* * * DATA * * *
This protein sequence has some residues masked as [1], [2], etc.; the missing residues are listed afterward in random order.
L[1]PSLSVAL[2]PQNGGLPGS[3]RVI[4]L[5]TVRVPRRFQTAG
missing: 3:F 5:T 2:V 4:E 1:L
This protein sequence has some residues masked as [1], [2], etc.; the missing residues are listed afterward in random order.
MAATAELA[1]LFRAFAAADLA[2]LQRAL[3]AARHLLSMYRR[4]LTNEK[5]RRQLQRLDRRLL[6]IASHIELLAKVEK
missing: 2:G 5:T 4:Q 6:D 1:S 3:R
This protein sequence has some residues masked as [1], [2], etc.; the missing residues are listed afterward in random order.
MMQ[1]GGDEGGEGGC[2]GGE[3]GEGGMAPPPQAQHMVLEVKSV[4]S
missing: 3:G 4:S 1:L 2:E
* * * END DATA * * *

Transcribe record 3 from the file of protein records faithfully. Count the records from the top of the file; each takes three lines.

This protein sequence has some residues masked as [1], [2], etc.; the missing residues are listed afterward in random order.
MMQ[1]GGDEGGEGGC[2]GGE[3]GEGGMAPPPQAQHMVLEVKSV[4]S
missing: 3:G 4:S 1:L 2:E